As a result, the minister stated that despite the unprecedented drops in the nation's equity markets, the government will not instigate any countermeasures to pump sagging share prices. He added that the government will not take an abrupt selling stance in its holding of local bank shares.

Furthermore, in light of healthy economic figures, Lee urged investors not to panic and await for further reactions from other international markets.

"Since the U.S. market's plunge, although the markets have dropped significantly, we need to wait and see how the shock will carry into worldwide exchanges, which will likely lose momentum by the time the London exchange closes," the minister said.

In response to the U.S. exchange nose-dive, the minister stated his opinions that it was triggered by high inflation figures sparking interest rate hike fears, thereby causing a negative market reaction, "In light of this being an election year, I am certain the government will maximize its efforts to soften the impacts of market drops and will make certain that Wall Street remain calm."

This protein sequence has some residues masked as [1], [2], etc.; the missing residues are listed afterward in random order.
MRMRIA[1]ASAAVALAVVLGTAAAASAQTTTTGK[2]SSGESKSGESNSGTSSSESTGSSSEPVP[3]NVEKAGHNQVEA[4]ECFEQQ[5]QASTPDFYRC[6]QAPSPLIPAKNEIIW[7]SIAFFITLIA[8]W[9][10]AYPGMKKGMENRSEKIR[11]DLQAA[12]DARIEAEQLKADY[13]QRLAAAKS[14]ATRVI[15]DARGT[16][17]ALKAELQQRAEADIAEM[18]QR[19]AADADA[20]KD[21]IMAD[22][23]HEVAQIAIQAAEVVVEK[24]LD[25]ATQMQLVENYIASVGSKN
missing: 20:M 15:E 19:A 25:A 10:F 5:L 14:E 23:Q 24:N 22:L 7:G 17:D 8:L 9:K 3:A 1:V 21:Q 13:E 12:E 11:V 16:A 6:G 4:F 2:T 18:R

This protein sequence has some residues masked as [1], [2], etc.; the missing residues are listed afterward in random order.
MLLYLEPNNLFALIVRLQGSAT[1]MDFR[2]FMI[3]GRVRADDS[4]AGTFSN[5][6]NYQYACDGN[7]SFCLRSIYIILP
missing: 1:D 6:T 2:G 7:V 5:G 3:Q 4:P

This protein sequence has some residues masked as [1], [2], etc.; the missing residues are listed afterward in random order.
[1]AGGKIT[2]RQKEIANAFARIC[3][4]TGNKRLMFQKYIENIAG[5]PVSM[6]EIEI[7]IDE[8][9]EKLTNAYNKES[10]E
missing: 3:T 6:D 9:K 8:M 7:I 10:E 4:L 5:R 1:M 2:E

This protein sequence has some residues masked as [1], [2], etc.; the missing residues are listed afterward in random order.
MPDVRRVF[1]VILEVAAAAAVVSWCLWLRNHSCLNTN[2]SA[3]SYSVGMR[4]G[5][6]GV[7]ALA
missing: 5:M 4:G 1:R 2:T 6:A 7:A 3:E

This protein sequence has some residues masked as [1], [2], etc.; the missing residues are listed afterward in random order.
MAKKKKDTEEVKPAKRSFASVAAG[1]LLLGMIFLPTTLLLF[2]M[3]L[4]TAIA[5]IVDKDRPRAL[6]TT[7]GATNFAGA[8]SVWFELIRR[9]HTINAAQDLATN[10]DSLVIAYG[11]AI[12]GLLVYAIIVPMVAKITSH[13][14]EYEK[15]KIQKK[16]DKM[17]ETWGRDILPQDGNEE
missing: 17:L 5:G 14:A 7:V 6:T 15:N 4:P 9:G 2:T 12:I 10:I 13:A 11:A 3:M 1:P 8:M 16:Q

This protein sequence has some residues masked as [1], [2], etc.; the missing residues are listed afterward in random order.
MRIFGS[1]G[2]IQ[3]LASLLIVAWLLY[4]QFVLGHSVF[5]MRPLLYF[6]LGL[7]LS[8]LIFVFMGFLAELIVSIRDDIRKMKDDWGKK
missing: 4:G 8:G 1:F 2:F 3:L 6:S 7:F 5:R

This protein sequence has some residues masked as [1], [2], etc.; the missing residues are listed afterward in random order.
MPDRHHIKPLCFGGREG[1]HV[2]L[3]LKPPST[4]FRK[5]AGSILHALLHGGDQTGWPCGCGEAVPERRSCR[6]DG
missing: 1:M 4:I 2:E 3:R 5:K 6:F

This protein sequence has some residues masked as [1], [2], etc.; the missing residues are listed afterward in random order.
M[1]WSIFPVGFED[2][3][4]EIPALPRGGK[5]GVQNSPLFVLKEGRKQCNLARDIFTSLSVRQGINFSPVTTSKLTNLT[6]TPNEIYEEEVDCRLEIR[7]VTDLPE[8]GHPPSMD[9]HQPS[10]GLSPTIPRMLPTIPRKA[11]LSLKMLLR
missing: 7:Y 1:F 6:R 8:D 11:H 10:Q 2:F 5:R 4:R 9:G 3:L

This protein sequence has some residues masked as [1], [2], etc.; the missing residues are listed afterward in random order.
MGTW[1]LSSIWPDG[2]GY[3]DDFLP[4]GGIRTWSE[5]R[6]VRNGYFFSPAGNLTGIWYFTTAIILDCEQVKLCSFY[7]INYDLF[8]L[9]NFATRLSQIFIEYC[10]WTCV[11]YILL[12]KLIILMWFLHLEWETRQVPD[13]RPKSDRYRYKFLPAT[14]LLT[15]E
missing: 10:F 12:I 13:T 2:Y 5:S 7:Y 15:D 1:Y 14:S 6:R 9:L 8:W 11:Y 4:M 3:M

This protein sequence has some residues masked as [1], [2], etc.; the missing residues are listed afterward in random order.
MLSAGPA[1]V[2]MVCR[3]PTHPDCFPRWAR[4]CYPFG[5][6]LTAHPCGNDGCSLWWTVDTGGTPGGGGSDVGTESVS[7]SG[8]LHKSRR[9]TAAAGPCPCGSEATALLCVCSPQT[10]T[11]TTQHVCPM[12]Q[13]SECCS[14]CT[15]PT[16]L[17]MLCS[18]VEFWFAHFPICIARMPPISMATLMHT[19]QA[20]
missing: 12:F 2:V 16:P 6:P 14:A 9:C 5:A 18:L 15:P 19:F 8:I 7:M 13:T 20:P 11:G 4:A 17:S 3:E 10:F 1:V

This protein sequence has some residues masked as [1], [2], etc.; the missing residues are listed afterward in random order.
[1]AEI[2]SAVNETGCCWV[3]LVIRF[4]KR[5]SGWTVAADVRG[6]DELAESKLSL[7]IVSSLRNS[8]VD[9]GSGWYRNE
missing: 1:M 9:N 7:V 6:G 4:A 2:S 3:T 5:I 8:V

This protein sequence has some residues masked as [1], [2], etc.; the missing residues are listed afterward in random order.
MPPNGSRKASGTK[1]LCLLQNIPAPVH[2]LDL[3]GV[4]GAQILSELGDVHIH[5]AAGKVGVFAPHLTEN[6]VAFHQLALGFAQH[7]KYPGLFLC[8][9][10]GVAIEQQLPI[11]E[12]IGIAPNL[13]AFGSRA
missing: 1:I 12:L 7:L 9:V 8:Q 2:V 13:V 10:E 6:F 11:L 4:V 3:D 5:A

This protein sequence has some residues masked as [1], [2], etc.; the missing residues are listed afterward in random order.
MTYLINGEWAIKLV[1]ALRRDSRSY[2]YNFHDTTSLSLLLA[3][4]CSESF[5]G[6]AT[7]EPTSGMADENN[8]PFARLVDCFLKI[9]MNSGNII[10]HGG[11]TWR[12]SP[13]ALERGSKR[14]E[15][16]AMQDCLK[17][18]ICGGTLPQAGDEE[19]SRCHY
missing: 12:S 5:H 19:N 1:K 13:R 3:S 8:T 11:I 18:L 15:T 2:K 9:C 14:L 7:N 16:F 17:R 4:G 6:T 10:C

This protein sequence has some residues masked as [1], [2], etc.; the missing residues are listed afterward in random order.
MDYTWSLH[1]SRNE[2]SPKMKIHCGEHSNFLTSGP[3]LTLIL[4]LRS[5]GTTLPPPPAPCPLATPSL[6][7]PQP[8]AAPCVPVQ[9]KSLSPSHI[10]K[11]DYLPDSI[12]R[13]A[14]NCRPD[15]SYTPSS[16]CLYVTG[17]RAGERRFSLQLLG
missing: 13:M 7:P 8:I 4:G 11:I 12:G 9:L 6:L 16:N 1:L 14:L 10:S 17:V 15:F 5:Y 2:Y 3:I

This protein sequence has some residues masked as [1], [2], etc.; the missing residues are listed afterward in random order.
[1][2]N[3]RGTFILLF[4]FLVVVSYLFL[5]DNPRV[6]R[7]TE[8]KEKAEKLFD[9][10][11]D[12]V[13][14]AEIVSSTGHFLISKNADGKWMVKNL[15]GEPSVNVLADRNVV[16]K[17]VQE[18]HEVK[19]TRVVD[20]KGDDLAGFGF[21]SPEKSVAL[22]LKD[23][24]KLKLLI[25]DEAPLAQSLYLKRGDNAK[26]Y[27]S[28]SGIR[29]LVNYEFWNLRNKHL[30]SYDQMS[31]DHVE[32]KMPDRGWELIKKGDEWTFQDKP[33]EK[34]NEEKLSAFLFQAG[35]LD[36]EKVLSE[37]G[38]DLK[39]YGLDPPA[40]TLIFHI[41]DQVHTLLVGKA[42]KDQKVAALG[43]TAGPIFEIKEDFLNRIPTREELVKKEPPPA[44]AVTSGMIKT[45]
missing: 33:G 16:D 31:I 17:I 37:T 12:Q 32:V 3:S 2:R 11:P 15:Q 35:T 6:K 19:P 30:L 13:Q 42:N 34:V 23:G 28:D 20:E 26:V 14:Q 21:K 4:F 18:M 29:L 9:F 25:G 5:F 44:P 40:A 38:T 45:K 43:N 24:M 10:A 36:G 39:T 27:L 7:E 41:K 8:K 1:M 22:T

Furthermore, the minister also argued that the "Internet bubble" has already burst and that U.S. economic fundamentals remained strong.

However, although unlikely, the minister did not rule out the possibility of government intervention in the event that stock price indices of the U.S. Nasdaq and New York Stock Exchange fall under the psychologically significant 2,900 and 10,000 levels, respectively, which will likely result in further global panic.

"Government policy normally follows its flows, but needs to adjust accordingly when the situation warrants it, such as in the case of extraordinary events. Consequently, if the world exchange continues to plunge excessively, then appropriate measures will be implemented," said Lee.


Stock market crash feared to hamper financial, corporate reform efforts

A continued fall in stock prices is feared to deal a fatal blow to the nation's efforts to restructure its troubled financial and corporate sectors by making it hard for domestic companies to raise much-needed funds.